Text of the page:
PRECIOUS PLACES: Coast with the most, the England Coast Path
From striking cliffs rising out of the sea to sandy coves and quaint fishing villages, England’s coastline offers a tranquil escape for those dreaming of the great outdoors. The nation’s coastal and marine environments are connected via the England Coast Path, which will be the longest signposted trail in the world at 4,345 km when it opens in its entirety in 2021.
However, vast sections of the England Coast Path are already open, enabling visitors to pass some of England’s most breathtaking scenery and tranquil spots, explore historic castles, tuck into delicious fish and chips at local shops and gastro pubs, and find fossils in ancient cliffs.
Here are just some a few of the top sites to discover:
The Kent Coast
Separating the ‘garden of England’ from the sea, Kent is home to 565 km of picture-perfect coastline (banner photo) featuring grand chalk and sandstone cliffs and more Blue Flag sandy beaches than anywhere else in the country. Visitors can gaze upon chalk stacks at Botany Bay or stroll beneath the famous White Cliffs at St Margaret’s at Cliffe. Foodies can savour sampling cuisine from top chefs in Whitstable, while animal fans can spot wild birds around Romney Marsh and the bird reserve at Dungeness.
Prepare to be inspired by the ruins of Tintagel Castle on Cornwall’s north coast, perched high on a rugged rocky outcrop and linked for the first time in more than 500 years thanks to a ground-breaking bridge project by English Heritage. Fans of Britain’s rich ancient history and folklore can explore the area’s connection to the legend of King Arthur and a coastline that has sparked the imagination for centuries.
With its imposing castles and offshore islands that are teeming with wildlife, the Northumberland coast offers beauty and history in equal measure. Highlights include the imposing walls of Bamburgh Castle, which overlook this Area of Outstanding Natural Beauty, spying rare puffins and seals from the Farne Islands, and exploring the historic Holy Island of Lindisfarne when the tide is low.
North Yorkshire and Cleveland Heritage Coast
Running the length of where the North York Moors National Park meets the North Sea, the North Yorkshire and Cleveland Heritage Coast mixes dramatic clifftops with picturesque fishing villages and towns. If you’re a foodie, you can add the catch of the day from the seaside harbour of Whitby to your taste of Britain wish list. Adventurers can explore the haunting ruins of its abbey, while history buffs can get inspired by learning more about the history of Robin Hood’s Bay and the region’s rich mining past.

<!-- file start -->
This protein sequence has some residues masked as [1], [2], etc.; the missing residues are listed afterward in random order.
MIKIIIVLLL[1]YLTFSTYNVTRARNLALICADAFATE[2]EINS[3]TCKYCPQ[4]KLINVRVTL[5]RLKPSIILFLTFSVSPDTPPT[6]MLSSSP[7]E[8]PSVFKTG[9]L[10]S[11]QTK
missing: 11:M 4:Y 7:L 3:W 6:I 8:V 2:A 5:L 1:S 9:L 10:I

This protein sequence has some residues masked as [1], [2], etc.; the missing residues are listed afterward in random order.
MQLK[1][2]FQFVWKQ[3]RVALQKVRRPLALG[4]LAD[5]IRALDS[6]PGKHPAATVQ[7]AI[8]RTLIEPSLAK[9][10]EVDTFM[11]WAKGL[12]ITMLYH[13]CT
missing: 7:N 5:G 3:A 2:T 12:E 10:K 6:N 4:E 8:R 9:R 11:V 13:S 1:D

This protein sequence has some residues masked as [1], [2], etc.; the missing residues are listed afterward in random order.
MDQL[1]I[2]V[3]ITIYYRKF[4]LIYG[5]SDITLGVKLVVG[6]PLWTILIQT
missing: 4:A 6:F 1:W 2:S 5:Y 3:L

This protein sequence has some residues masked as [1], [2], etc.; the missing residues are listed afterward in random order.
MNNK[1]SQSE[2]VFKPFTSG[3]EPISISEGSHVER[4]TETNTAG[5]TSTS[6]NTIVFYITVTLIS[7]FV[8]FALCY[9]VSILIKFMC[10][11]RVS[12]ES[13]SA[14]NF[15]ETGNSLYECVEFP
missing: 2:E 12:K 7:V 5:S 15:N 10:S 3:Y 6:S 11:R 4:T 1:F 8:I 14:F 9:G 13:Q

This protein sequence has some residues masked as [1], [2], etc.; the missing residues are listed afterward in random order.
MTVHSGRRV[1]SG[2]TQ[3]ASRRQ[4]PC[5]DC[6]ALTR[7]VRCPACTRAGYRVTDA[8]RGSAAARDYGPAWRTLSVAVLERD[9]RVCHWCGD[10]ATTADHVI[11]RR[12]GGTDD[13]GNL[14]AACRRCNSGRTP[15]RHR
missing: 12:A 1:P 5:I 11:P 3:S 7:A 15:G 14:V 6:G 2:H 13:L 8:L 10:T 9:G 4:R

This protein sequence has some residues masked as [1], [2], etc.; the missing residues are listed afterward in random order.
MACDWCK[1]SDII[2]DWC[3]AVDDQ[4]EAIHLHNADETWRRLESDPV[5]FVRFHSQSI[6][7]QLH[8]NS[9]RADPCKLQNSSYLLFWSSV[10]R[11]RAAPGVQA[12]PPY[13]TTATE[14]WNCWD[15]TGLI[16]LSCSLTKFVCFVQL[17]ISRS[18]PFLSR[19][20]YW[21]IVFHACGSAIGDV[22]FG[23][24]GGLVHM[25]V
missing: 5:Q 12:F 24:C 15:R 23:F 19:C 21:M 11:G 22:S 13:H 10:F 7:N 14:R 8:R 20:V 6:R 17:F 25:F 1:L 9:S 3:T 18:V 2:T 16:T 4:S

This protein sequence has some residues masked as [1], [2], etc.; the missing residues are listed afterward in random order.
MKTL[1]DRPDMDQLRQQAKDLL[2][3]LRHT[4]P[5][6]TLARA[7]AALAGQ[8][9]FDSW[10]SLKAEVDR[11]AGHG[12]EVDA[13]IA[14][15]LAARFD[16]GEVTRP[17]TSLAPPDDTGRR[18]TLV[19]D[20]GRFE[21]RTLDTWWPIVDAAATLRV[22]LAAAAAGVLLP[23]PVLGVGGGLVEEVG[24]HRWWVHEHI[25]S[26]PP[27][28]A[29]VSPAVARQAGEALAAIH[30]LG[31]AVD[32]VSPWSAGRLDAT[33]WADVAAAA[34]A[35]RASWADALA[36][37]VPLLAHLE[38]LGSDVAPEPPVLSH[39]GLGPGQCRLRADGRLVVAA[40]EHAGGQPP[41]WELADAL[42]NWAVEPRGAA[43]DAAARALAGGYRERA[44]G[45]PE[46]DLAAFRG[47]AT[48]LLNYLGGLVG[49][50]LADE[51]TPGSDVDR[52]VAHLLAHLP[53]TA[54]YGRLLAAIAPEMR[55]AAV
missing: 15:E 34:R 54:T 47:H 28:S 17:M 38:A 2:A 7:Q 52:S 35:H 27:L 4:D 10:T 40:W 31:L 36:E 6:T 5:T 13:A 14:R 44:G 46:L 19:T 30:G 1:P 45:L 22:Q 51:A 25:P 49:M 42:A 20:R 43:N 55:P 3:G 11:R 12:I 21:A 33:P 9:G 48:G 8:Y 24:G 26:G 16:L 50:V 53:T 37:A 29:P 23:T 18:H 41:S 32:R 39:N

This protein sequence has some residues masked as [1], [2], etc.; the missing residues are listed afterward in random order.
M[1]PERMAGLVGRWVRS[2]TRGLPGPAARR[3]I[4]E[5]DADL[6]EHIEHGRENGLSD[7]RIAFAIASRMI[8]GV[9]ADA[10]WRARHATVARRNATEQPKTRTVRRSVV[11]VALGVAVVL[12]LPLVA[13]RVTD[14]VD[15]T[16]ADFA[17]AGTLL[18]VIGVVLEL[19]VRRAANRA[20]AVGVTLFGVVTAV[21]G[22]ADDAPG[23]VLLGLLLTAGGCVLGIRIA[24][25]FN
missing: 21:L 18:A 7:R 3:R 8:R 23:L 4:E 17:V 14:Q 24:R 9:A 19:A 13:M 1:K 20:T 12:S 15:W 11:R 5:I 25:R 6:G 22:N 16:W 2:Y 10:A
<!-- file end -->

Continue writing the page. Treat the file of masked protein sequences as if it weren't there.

Located to the north of Liverpool, Cosby Beach offers miles of sandy coastline and a unique art installation, best enjoyed at low tide. Internationally acclaimed sculptor Antony Gormley’s Another Place, a collection of 100 life-size iron figures overlooking the sands, covers a stretch of coastline of nearly 3.2 km, with viewing especially rewarding at sunset.
Durham Heritage Coast
A designated stretch of historic coastline, Durham’s wild cliffs and sweeping dunes are home to an abundance of wildflowers, insects and other wildlife. While the flowers bloom in spring and summer, the striking coastal rock formations, the Magnesian Limestone Coastal Grasslands and rugged clifftops are beautiful all year round.
A designated Area of Outstanding Natural Beauty for over 50 years, the Norfolk Coast contains everything from the sweeping sand dunes and salt marshes of Holkham National Nature Reserve to the magnificence of Holkham Hall stately home. If you’re a lover of the coast you can search for fossils against a backdrop of dramatic colours at Hunstanton Cliffs and building sandcastles on vast sandy beaches. And culture lovers can explore a host of traditional seaside resorts, including taking in a show at the Grade II-listed Pavilion on Cromer Pier – Europe’s last end-of-pier theatre.
With miles of undisturbed coastline, and in close proximity to the renowned beauty of the Lake District, the Cumbrian coast has a number of treats to discover. There are a host of inimitable experiences, from exploring the striking red sandstone cliffs of St Bees Head Heritage Coast or visiting the maritime port of Whitehaven to enjoying a scenic ride on the Ravenglass and Eskdale Railway, on a route that comes peppered with historic castles and ancient ruins.
Once the haunt of smugglers, South Devon’s Coast Path is home to miles of clifftop pathways, rocky headlands, hidden coves and sandy beaches for hikers to explore, providing exceptional views and an abundance of instagrammable shots. Sitting in the heart of the South Devon Area of Outstanding National Beauty, the small harbour town of Salcombe and its waters have helped shape the area’s history – from the Salcombe Sand Bar that inspired poet Alfred Lord Tennyson to the ruins of Salcombe Castle, dating back to the reign of Henry VIII.
The Jurassic Coast
Stretching 150 km from Devon to Dorset, the UNESCO World Heritage coastline showcases 185 million years of history and the incredible power of the natural world. With stunning scenes around every corner, spy the natural limestone arch at Durdle Door, or rock pooling on the white pebbles of Lulworth Cove – part of a diverse landscape that is a feast for the senses. Lyme Regis, with its rich fossil hunting heritage, historic harbour and cobbled streets, is steeped in mysticism, while Undercliff, one of the first National Trust Reserves, was created over time via a series of landslips.
First published at Travel Industry Today